Scotland unites for genealogy
More details on Scottish genealogy campus and online facilities
S for a ste cotland's one-stop-shop for genealogy research is a step closer according to an announcement from the website ScotlandsPeople.gov.uk. As reported in Your Family Tree, a family history campus is being established in Edinburgh that will combine the facilities offered by the National Archives of Scotland and New Register House. It's due to open in 2006.
ScotlandsPeople, the website run by Scotland Online, has now announced that is has become a strategic partner with the National Archives of Scotland and the Court of the Lord Lyon. It's already a partner of the General Register Office of Scotland, and in effect is becoming the one-stop-shop for Scottish researchers online. It has now outlined the plans for what records it intends to make available on its website.
Already ScotlandsPeople offers you the chance to search for birth, marriage and death records as well as census data for 1901, 1891 and 1881. The new site, which will be redesigned with a new logo, will also include old parish registers, and indexes and images of Scottish wills and testaments from 1500 to 1901. The latter are now provided on the Scottish Documents site.
"Forming a partnership with the National Archives of Scotland and
FREE SEARCH: A surname search is free at ScotlandsPeople, but the results aren't that useful unless you have an unusual name
~10] YOUR FAMILY TREE
the Court of the Lord Lyon was seen as a natural progression and it is the first step towards creating what will be a unique service," says Fi Harris, spokesperson for Scotland Online.
The plans appear to raise two issues. Firstly, will ScotlandsPeople and its partners really be able to scan and index all the country's old parish records by the end of 2006? The second is the example it sets for other countries. The site already claims to present the most comprehensive online set of family history information for any country in the world and Your Family Tree readers already write in asking why England and Wales don't offer a similar, unified resource.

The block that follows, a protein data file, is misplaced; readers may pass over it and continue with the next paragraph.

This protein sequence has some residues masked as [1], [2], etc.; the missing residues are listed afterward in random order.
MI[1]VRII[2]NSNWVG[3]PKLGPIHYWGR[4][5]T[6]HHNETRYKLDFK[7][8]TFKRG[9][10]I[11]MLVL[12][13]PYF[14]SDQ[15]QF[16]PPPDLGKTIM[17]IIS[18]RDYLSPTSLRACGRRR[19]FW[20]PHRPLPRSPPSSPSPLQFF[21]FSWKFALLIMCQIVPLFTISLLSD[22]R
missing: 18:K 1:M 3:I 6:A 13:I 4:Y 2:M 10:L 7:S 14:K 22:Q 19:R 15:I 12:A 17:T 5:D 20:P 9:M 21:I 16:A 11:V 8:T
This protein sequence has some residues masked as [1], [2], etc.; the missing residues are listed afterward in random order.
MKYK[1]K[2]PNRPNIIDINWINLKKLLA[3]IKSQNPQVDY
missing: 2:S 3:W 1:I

Some researchers now consider themselves 'lucky' if they discover that they have Scottish roots -not necessarily because they are misty-eyed about the glens, whisky and tartans - but because they can go to the centralised and easy-to-search records on the site. ScotlandPeople is at www.scotlandspeople.gov.uk. • •
PRONI funds boosted
Better access to records promised in Northern Ireland
The Public Record Office of Northern Ireland is to invest £1 million in digitising all its catalogues. The office holds valuation and tithe books, maps, workhouse records, school records, estate records, solicitors papers, emigrant letters and more - and intends to create an online catalogue which you can search by personal and place name.
A first phase of the project is planned for completio in 2005, and the entire thing will be available in 2007. After making the searchable catalogue available, PRONI intends to make the records themselves available in digital format. Already you can download the lists of those who signed the Ulster Covenant against home rule in 1912 as well as records of freeholders in the 1700s and 1800s. The office intends to digitise wills for the District Probate Registries of Londonderry, Belfast and Armagh from 1848-1900. Visit www.proni.gov.uk or call 028 9025 5905.
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